There seems to be something of a tactical split developing among the Group of 88, the Duke faculty who issued a public statement in late March promising to “turn up the volume” and thanking campus protesters who had distributed a wanted poster containing photos of the lacrosse players while banging pots and pans outside one player’s residence, shouting, “Time to confess.”
None, of course, have removed their signatures from the statement, or expressed any concern about the procedural improprieties associated with how local authorities have treated three of their own institution’s students. The majority of the signatories seem to be following the path of William Chafe, who, after evidence emerged suggesting that at least one of the accused is demonstrably innocent, shifted without explanation. The old context? "Sex and race have always interacted in a vicious chemistry of power, privilege, and control." And "Emmett Till was brutalized and lynched in Mississippi in 1954.” The new? The heyday of Frances Willard.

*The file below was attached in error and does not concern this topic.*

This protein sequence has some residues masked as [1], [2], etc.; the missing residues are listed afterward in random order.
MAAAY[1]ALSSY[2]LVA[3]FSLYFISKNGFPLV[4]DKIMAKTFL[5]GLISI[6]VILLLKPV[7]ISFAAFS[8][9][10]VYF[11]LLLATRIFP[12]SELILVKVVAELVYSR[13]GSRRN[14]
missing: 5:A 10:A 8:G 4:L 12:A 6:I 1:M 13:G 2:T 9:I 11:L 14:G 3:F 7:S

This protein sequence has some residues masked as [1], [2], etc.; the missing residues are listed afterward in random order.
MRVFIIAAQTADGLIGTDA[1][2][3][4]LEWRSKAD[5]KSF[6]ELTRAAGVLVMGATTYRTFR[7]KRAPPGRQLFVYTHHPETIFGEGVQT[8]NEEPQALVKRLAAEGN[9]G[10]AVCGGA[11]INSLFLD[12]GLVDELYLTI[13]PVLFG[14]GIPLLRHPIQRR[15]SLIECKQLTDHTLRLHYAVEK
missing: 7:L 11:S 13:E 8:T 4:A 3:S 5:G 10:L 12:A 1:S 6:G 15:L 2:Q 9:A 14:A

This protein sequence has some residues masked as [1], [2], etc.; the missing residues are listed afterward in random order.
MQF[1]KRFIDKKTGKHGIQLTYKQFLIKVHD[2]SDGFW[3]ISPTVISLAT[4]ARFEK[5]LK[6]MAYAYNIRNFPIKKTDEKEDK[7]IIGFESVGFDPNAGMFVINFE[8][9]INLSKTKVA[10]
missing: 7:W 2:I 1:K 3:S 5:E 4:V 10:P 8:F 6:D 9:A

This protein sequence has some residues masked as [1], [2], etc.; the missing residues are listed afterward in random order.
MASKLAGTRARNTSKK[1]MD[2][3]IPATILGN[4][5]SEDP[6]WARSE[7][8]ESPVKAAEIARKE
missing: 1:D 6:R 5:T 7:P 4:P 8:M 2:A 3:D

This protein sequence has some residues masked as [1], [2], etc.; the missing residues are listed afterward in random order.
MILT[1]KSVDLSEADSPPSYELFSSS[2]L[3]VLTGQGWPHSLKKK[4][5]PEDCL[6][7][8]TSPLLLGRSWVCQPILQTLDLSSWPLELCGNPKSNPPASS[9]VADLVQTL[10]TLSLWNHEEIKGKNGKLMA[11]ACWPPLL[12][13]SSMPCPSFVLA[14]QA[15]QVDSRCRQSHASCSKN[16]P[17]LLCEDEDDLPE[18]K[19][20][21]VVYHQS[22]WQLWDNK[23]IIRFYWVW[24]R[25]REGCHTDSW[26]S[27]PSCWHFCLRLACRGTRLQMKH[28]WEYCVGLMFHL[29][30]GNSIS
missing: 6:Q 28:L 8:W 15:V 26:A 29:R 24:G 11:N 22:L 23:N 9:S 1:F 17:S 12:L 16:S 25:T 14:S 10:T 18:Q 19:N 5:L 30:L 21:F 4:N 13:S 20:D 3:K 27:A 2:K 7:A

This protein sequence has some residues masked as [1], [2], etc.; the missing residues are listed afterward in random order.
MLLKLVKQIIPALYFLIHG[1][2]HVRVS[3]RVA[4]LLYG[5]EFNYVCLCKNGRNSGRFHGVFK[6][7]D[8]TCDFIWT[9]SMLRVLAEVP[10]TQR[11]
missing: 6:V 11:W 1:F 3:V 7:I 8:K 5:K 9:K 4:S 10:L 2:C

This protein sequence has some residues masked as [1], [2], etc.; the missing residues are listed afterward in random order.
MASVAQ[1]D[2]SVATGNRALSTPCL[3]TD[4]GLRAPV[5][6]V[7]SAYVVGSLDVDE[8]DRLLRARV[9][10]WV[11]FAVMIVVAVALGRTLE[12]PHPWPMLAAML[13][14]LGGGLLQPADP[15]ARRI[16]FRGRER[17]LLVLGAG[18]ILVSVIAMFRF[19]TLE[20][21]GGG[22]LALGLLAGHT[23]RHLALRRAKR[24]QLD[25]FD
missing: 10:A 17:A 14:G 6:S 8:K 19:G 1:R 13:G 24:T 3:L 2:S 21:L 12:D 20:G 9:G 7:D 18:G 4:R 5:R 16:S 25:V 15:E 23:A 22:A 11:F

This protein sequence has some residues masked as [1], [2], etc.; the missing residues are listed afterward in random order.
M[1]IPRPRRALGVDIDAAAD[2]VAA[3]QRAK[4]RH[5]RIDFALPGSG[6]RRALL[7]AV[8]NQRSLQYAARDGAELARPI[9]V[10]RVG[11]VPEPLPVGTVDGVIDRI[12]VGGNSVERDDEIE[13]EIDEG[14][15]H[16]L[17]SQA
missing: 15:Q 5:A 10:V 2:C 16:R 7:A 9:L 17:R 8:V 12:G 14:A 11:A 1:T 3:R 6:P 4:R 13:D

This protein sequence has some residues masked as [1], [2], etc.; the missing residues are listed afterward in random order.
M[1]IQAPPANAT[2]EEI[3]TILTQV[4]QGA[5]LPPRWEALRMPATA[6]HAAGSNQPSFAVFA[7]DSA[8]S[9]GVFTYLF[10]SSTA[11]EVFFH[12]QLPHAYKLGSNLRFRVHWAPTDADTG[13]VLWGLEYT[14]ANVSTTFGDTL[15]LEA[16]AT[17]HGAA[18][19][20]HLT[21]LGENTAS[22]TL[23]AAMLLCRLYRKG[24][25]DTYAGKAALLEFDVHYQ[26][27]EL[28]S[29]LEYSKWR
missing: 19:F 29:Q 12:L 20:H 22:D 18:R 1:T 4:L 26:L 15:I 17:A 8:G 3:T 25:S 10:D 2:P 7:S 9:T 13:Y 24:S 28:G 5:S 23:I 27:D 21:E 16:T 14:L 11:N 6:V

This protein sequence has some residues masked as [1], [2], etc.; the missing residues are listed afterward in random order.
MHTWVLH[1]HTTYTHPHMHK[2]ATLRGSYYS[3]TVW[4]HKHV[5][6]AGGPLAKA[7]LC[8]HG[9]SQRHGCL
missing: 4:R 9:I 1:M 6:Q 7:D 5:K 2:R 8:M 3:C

But a smaller faction seems inclined to follow the lead of Houston Baker, who departed Duke for Vanderbilt with a series of emails suggesting that the lacrosse players are probably guilty of more than one rape. In this morning’s Durham Herald-Sun, Group of 88 member Karla Holloway, a professor English, similarly acts as if the case is just as Mike Nifong described it on or about March 29, when he was deeming the matter a hate crime and demonstrating to a national TV audience exactly how the accuser was choked (while neglecting to mention that it appears as if in all of her many versions of the incident, the accuser didn't mention having been choked).